If expert predictions were always right, the world would be a different place: The Dow Jones would have hit 36,000 a decade ago, and Bill Clinton wouldn't have stood a chance in the 1992 presidential election (though Hillary would have trounced Barack Obama in the 2008 primaries). How do well-informed experts so often miss the mark? Dan Gardner, a bestselling author and award-winning journalist for the Ottawa Citizen, spoke to U.S. News about this phenomenon, which he explores in his new book, Future Babble: Why Expert Predictions Are Next to Worthless, and You Can Do Better. Excerpts:
Why do so-called experts have such a poor track record on making predictions?
The nature of reality is that the world is unpredictable, and the brains that we use to make predictions are systematically flawed. Combine a flawed brain with an impossible task, and you're going to get mistakes.
Are you saying that expert prediction-making is altogether bad?
Prediction is an inherent part of our lives. What I'm arguing is that we have to learn to distinguish between predictions that are reasonable to attempt and those that are completely unreasonable. The second aspect is learning to distinguish between reasonable [prediction] methods and unreasonable methods. Unfortunately, the worst combination is gross overcertainty combined with attempts to do grand-scale prediction, which is simply impossible. [See photos of the Obamas behind the scenes.]
What's a more reasonable method?
The expert who is comfortable with complexity and uncertainty, who gets info from diverse sources, who is prepared to say, "I can see many factors pointing in a certain direction, but there are countervailing factors which may cause things to go in a different direction"—they are the sorts of people who are most likely to be right.
What was your goal in writing this book?
Let me start by saying what it's not about: What I'm not saying is, "Ignore experts; experts know nothing." Experts do know a lot. But we have to learn to distinguish between those experts who have some reasonable likelihood of being correct and the other sort of experts who are, frankly, blowhards.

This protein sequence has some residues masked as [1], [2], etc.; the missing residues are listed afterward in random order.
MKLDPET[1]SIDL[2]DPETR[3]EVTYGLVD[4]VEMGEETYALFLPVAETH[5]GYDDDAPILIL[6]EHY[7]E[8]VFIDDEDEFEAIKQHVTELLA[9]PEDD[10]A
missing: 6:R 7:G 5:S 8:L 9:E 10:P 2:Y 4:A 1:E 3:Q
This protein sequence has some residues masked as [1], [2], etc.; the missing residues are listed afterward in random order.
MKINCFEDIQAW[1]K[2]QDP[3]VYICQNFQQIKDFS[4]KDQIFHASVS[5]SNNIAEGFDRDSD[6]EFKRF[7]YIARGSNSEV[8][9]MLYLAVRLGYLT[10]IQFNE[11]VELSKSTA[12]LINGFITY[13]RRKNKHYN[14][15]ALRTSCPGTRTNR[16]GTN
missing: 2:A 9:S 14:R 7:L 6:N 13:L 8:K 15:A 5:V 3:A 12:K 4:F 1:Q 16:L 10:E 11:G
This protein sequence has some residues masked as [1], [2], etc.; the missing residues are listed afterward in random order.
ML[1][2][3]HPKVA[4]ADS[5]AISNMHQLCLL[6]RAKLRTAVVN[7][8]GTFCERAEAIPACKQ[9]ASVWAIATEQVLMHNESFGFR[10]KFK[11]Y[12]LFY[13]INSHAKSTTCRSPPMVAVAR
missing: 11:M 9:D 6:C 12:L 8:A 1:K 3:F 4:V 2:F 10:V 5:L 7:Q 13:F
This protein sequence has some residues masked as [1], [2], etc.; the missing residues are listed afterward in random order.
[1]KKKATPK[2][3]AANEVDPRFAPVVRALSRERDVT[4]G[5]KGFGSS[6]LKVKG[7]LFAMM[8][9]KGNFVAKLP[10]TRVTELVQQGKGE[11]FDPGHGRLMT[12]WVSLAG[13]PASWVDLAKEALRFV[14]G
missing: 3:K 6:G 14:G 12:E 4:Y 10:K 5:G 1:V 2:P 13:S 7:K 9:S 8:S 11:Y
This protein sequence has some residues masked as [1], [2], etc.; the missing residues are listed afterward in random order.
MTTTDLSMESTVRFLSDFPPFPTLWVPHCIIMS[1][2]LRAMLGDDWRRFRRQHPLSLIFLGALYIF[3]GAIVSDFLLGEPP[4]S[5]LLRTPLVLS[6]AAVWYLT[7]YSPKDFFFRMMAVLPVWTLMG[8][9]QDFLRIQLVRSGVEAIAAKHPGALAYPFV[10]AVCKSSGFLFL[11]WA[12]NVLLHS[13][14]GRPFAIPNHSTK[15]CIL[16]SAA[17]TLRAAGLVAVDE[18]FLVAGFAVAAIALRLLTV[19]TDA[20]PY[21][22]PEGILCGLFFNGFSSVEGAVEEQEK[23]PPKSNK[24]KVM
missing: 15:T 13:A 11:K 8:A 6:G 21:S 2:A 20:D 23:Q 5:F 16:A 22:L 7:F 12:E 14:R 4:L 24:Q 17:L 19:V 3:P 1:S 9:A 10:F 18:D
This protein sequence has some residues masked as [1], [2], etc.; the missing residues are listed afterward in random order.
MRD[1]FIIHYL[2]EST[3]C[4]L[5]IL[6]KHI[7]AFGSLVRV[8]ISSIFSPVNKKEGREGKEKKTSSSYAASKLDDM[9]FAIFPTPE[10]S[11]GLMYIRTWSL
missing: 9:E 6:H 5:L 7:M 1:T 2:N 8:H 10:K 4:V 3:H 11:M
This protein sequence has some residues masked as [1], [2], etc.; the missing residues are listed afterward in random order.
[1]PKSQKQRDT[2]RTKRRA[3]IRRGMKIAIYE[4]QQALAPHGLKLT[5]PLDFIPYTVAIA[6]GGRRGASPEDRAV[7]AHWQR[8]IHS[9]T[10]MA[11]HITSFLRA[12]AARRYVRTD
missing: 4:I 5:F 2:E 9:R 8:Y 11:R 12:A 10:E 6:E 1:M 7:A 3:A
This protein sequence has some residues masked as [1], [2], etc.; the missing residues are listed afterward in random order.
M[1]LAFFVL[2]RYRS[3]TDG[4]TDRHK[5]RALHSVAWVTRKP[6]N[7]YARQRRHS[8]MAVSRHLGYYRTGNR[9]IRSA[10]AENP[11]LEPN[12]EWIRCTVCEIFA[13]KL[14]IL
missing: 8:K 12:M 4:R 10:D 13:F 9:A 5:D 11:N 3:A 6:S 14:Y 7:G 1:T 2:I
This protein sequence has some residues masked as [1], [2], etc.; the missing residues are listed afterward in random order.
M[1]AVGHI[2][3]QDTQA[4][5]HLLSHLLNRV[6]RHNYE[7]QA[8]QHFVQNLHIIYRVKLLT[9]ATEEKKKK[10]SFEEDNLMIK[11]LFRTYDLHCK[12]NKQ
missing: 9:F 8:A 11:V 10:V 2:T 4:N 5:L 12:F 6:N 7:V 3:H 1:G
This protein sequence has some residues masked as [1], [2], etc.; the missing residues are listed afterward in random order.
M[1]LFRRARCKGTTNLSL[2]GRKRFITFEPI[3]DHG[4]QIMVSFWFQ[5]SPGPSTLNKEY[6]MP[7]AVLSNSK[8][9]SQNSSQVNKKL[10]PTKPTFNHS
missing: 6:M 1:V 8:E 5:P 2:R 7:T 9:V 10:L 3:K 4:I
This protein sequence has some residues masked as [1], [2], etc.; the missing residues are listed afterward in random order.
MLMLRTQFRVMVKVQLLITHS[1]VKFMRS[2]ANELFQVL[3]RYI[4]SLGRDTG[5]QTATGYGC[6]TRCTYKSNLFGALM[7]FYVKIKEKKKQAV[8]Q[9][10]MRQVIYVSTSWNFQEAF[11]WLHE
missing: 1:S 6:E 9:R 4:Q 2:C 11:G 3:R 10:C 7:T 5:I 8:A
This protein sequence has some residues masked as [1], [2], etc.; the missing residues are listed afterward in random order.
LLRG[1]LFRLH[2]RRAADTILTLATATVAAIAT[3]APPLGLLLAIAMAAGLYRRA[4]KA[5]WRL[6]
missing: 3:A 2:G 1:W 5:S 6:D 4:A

What have been some of political pundits' biggest recent blown calls?
If you were to round up all the pundits in the U.S. who said there was no way that Hillary Clinton would lose the  Democratic nomination for the presidency, you would round up, I think, pretty much every pundit in the U.S. One of my favorite examples is [Fox News commentator] Dick Morris's 2005 book about the 2008 presidential election, which was called Condi vs. Hillary. There's just an endless list of these things.
Is there some element of attention-seeking in making a grandiose prediction?
I think, in most cases, pundits sincerely believe what they're saying, if only because that's basic human psychology. If you commit to a position, you will convince yourself that it's true. In fact, I suspect that, frankly, they believe it more strongly after they say it. [Check out a roundup of this month's best political cartoons.]
Do you see the same types of predictions regularly being repeated?
Absolutely. One of the biggest and oldest, of course, is Malthusianism [which predicts that population growth will outpace food production]. That one has been recurring for a couple hundred years now. It had a big resurgence in the early 1970s, and it's having a big resurgence now. And no matter how many times it fails, experts don't learn to at least temper their predictions. Another big theme is the foreign threat that is going to take over our economy and control us all. Today it's China that's going to take the lead and dominate the United States. Twenty-five years ago, it was Japan that was going to take the lead and dominate the United States, and 25 years before that, it was the Soviet Union. No matter how many times these firmly held convictions fail to come to pass, the experts who then make predictions are just as confident and just as sure of themselves as they were in the past.
Why should the Washington punditocracy read this book?
Excessive certainty about what's going to come is incredibly dangerous. When politicians make decisions about public policy, they have to base it upon some estimation of what is likely to happen. But if they are absolutely certain, that will distort their decisions. Here's a good way to illustrate: The Bush administration made the decision to invade Iraq. They had to make that decision on the basis of some understanding of the consequences of what would happen if they invaded. The problem with the decision was that it was excessively confident, and [the administration] invaded with a force ill-equipped to deal with circumstances different from what was expected. In any decision-making, we have to ask ourselves, "What if I'm wrong? Will my decision still be beneficial if my belief about what's going to happen is wrong?" If you can't answer that question positively, be worried.
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